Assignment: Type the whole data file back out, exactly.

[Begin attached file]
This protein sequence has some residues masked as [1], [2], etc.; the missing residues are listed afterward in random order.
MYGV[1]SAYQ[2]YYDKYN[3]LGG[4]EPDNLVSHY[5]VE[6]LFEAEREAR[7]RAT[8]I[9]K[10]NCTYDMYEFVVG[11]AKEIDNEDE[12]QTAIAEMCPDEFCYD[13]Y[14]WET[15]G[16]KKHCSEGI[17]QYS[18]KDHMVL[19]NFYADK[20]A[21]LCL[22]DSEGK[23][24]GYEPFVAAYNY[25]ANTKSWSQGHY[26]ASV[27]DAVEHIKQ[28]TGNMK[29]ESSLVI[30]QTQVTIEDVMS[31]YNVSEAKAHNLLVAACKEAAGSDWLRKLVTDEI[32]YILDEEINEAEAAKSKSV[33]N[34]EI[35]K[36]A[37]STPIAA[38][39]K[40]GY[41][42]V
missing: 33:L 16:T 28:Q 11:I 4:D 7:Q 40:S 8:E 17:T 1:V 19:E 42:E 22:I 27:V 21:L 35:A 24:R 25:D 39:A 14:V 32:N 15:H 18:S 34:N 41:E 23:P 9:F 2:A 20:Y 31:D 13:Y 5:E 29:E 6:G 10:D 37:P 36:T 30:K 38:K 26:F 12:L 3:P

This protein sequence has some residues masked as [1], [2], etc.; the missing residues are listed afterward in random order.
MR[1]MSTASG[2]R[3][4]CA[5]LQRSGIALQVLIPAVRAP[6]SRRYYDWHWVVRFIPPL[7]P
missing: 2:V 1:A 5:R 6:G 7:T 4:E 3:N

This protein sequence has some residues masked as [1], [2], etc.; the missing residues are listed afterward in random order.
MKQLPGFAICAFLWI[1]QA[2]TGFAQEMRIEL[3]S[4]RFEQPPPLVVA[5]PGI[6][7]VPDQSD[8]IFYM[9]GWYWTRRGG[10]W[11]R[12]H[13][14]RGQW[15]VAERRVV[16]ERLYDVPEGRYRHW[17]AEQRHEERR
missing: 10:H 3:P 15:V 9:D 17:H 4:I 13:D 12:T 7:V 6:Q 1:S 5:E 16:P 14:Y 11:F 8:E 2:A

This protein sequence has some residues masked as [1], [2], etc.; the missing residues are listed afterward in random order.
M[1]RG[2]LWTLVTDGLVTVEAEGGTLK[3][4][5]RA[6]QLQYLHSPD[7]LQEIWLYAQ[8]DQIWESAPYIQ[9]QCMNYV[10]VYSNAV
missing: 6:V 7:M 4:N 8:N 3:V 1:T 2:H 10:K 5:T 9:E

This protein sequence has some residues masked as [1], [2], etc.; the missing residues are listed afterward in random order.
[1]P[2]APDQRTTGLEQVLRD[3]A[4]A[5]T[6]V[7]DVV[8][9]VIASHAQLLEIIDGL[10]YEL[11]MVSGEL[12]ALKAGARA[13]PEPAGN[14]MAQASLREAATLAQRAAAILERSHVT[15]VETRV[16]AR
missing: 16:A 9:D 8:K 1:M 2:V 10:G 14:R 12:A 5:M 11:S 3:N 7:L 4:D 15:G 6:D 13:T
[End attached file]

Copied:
This protein sequence has some residues masked as [1], [2], etc.; the missing residues are listed afterward in random order.
MYGV[1]SAYQ[2]YYDKYN[3]LGG[4]EPDNLVSHY[5]VE[6]LFEAEREAR[7]RAT[8]I[9]K[10]NCTYDMYEFVVG[11]AKEIDNEDE[12]QTAIAEMCPDEFCYD[13]Y[14]WET[15]G[16]KKHCSEGI[17]QYS[18]KDHMVL[19]NFYADK[20]A[21]LCL[22]DSEGK[23][24]GYEPFVAAYNY[25]ANTKSWSQGHY[26]ASV[27]DAVEHIKQ[28]TGNMK[29]ESSLVI[30]QTQVTIEDVMS[31]YNVSEAKAHNLLVAACKEAAGSDWLRKLVTDEI[32]YILDEEINEAEAAKSKSV[33]N[34]EI[35]K[36]A[37]STPIAA[38][39]K[40]GY[41][42]V
missing: 33:L 16:T 28:Q 11:I 4:D 7:Q 40:S 8:E 17:T 1:V 19:E 42:E 22:I 27:V 21:L 35:A 24:R 25:D 39:A 14:V 32:N 15:H 18:S 34:N 41:E 23:P 9:F 2:A 20:Y 31:D 13:Y 5:E 29:E 6:G 10:D 37:P 36:T 30:K 38:K 26:F 12:L 3:P

This protein sequence has some residues masked as [1], [2], etc.; the missing residues are listed afterward in random order.
MR[1]MSTASG[2]R[3][4]CA[5]LQRSGIALQVLIPAVRAP[6]SRRYYDWHWVVRFIPPL[7]P
missing: 2:V 1:A 5:R 6:G 7:T 4:E 3:N

This protein sequence has some residues masked as [1], [2], etc.; the missing residues are listed afterward in random order.
MKQLPGFAICAFLWI[1]QA[2]TGFAQEMRIEL[3]S[4]RFEQPPPLVVA[5]PGI[6][7]VPDQSD[8]IFYM[9]GWYWTRRGG[10]W[11]R[12]H[13][14]RGQW[15]VAERRVV[16]ERLYDVPEGRYRHW[17]AEQRHEERR
missing: 10:H 3:P 15:V 9:D 17:H 4:I 13:D 12:T 7:V 6:Q 1:S 5:E 16:P 14:Y 11:F 8:E 2:A

This protein sequence has some residues masked as [1], [2], etc.; the missing residues are listed afterward in random order.
M[1]RG[2]LWTLVTDGLVTVEAEGGTLK[3][4][5]RA[6]QLQYLHSPD[7]LQEIWLYAQ[8]DQIWESAPYIQ[9]QCMNYV[10]VYSNAV
missing: 6:V 7:M 4:N 8:N 3:V 1:T 2:H 10:K 5:T 9:E

This protein sequence has some residues masked as [1], [2], etc.; the missing residues are listed afterward in random order.
[1]P[2]APDQRTTGLEQVLRD[3]A[4]A[5]T[6]V[7]DVV[8][9]VIASHAQLLEIIDGL[10]YEL[11]MVSGEL[12]ALKAGARA[13]PEPAGN[14]MAQASLREAATLAQRAAAILERSHVT[15]VETRV[16]AR
missing: 16:A 9:D 8:K 1:M 2:V 10:G 14:R 12:A 5:M 11:S 3:N 7:L 4:D 15:G 6:D 13:T